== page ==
I don't know that it is out of turn for the board to formally endorse an initiative or piece of legislation. I think they can do that, but typically such an action, I would think, would be in line with their stated legislative agenda.

Since preschool isn't part of their stated legislative agenda, it does seem a little odd to pass a resolution to support an initiative which Carr herself said that the first time the board was discussing it at all was at the work session last week.

And, when there are two preschool initiatives on the ballot and there is controversy on which one should be enacted, and the core mission of the district is K-12 which is already underfunded and overcrowded, there is a big statement made if a resolution is brought forth to endorse one or the other, and it doesn't pass.


Melissa Westbrook said...

C&C, you said:
"...funding school buildings, which we need."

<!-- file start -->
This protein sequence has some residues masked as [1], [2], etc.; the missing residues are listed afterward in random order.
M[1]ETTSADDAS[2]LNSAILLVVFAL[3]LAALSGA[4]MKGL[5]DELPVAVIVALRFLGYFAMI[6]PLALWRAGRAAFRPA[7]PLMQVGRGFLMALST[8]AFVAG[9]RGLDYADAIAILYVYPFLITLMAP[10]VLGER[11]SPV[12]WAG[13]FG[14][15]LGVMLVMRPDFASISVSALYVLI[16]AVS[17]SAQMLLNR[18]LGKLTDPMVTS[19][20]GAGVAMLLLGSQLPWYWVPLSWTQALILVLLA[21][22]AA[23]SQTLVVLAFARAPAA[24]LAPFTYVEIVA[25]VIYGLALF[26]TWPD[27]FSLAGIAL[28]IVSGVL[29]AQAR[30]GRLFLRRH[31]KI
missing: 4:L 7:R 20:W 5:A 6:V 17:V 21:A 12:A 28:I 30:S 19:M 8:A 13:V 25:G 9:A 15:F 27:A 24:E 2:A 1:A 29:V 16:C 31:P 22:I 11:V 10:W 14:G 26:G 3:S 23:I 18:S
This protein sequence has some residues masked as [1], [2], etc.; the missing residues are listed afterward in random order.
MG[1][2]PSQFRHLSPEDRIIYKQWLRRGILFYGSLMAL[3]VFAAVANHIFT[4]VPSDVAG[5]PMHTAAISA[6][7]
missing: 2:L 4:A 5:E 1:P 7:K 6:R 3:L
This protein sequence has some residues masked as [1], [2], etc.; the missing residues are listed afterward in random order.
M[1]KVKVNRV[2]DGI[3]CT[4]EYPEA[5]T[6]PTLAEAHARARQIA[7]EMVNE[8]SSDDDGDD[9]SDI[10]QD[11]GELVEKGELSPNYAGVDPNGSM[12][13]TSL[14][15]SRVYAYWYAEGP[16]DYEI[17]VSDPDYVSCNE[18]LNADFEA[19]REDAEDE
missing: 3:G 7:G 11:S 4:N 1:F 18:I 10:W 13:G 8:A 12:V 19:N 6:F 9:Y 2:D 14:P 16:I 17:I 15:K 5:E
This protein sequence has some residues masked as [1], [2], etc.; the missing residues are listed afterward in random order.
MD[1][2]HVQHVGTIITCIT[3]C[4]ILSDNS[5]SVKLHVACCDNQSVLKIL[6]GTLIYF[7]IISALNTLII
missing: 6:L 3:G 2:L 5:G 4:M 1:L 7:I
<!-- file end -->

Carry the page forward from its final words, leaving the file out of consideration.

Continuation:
Well, apparently not because the Board voted a resolution at the School Board meeting that says:

"WHEREAS, Capital Projects funds are sufficient to meet the demands for new construction and improvements, and"

Is that true? Of course not but I suspect the Legislature (and voters) may wonder why the heck they would pass such a thing if it weren't true.

They did because staff went behind their backs and included money in the budget that had to be voted on by the Board. Whoops. Staff said they would ask the Board for those dollars before the Budget vote next time. Director Carr said well, they might have to revisit the issue entirely (which I noted caused some discomfort to staff but hey, they got their way this way.)

Sorry, I cannot take the district/Board seriously on facilities/capital issues when they do things like this.

And what kind of weak/vague resolution could they pass on preschool? The district already supports preschool in our schools and yes, if they appear to favor one prop over the other, that would be a big problem.

Anonymous said...